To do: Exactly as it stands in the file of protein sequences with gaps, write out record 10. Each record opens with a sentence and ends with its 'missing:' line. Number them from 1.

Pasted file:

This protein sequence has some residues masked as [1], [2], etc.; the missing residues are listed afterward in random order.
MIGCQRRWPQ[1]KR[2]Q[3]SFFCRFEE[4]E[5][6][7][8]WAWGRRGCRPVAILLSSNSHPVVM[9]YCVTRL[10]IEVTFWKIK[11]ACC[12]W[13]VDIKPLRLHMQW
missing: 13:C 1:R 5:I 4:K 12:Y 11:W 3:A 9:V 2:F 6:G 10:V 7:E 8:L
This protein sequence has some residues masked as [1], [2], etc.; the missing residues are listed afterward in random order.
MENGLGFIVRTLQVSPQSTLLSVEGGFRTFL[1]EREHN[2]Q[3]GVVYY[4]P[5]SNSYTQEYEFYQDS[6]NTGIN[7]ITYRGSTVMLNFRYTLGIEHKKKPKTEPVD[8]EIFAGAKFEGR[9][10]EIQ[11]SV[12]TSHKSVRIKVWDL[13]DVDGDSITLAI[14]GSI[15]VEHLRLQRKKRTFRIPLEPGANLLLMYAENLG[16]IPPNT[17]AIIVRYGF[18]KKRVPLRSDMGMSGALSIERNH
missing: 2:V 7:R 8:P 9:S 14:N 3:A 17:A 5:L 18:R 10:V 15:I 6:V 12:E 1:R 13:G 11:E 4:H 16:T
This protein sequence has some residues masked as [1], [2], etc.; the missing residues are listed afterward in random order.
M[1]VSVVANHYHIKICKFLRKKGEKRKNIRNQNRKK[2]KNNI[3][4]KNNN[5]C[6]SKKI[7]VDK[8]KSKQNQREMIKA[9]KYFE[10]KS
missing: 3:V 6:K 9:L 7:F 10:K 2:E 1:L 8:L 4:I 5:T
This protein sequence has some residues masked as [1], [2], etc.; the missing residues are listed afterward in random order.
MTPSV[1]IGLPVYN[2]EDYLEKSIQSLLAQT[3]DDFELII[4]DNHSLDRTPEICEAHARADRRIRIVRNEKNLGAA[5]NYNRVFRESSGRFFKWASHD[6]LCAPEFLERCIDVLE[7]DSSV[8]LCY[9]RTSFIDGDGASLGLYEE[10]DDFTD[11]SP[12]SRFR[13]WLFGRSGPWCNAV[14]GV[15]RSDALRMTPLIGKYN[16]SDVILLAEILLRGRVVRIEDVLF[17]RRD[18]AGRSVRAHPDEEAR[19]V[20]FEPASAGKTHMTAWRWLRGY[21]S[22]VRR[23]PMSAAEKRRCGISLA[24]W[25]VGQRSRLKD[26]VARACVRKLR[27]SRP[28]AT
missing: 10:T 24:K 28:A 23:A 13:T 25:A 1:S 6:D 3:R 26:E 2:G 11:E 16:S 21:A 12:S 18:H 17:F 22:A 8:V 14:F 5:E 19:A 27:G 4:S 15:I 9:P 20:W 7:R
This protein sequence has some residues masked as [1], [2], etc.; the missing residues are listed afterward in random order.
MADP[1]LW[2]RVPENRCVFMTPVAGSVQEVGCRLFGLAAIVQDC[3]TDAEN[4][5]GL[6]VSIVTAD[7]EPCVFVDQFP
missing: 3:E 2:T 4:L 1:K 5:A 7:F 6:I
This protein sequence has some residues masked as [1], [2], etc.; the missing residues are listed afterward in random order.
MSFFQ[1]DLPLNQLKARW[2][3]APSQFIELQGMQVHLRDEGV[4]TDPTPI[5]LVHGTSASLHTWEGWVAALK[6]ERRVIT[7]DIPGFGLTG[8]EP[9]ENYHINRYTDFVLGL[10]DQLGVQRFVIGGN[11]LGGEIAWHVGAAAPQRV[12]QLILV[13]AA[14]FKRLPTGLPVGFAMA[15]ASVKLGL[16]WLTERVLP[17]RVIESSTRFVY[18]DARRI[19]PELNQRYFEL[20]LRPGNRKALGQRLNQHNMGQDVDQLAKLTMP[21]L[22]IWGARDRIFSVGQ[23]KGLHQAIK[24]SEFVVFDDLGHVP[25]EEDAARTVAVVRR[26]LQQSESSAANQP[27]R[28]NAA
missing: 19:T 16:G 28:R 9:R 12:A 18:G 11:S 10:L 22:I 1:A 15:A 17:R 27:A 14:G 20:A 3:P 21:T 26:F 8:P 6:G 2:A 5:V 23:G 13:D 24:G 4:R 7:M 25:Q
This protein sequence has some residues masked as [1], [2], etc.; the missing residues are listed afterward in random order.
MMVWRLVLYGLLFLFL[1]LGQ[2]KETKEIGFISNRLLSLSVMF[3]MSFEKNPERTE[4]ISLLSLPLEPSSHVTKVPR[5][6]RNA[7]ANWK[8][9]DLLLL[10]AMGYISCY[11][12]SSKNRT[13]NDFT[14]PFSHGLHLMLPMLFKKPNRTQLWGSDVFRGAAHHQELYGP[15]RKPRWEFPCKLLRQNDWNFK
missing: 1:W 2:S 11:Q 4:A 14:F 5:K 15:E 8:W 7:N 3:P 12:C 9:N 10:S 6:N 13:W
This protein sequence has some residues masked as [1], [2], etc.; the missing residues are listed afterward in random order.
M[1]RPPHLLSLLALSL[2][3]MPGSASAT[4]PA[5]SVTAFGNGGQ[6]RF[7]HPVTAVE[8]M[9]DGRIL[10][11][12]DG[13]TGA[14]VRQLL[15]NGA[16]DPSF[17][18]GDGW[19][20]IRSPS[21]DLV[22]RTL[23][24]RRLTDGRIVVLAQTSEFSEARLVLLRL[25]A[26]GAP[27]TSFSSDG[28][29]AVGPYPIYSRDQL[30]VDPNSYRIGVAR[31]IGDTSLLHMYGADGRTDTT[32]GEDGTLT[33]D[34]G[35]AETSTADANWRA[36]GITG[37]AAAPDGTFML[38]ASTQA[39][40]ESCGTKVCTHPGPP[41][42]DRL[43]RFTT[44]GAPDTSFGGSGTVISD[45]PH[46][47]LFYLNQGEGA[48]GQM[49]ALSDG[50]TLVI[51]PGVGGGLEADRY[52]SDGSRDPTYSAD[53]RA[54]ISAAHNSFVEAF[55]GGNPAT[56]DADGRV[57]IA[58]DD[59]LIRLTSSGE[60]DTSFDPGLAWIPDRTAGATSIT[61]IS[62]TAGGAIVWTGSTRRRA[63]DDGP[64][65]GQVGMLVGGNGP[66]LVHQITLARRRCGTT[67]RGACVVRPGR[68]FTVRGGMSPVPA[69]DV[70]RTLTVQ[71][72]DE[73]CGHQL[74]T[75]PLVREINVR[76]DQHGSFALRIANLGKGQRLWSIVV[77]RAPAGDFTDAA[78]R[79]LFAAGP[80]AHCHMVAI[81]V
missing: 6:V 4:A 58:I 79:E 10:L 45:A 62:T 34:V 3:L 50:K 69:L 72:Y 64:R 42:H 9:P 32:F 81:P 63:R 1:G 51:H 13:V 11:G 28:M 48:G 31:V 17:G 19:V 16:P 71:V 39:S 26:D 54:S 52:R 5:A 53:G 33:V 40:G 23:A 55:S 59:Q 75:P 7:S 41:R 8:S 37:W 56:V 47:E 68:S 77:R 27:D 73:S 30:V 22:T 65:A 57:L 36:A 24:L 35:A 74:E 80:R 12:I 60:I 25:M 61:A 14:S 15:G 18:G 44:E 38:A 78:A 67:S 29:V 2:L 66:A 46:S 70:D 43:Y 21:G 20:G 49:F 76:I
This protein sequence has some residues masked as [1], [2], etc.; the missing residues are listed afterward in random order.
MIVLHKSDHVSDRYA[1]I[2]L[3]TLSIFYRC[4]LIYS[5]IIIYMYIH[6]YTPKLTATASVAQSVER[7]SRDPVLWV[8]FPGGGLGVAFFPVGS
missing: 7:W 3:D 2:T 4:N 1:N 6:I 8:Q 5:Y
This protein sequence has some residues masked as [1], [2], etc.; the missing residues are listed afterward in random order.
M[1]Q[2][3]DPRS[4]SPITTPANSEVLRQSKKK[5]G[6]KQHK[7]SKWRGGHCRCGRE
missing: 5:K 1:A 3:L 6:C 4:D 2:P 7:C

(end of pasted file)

This protein sequence has some residues masked as [1], [2], etc.; the missing residues are listed afterward in random order.
M[1]Q[2][3]DPRS[4]SPITTPANSEVLRQSKKK[5]G[6]KQHK[7]SKWRGGHCRCGRE
missing: 5:K 1:A 3:L 6:C 4:D 2:P 7:C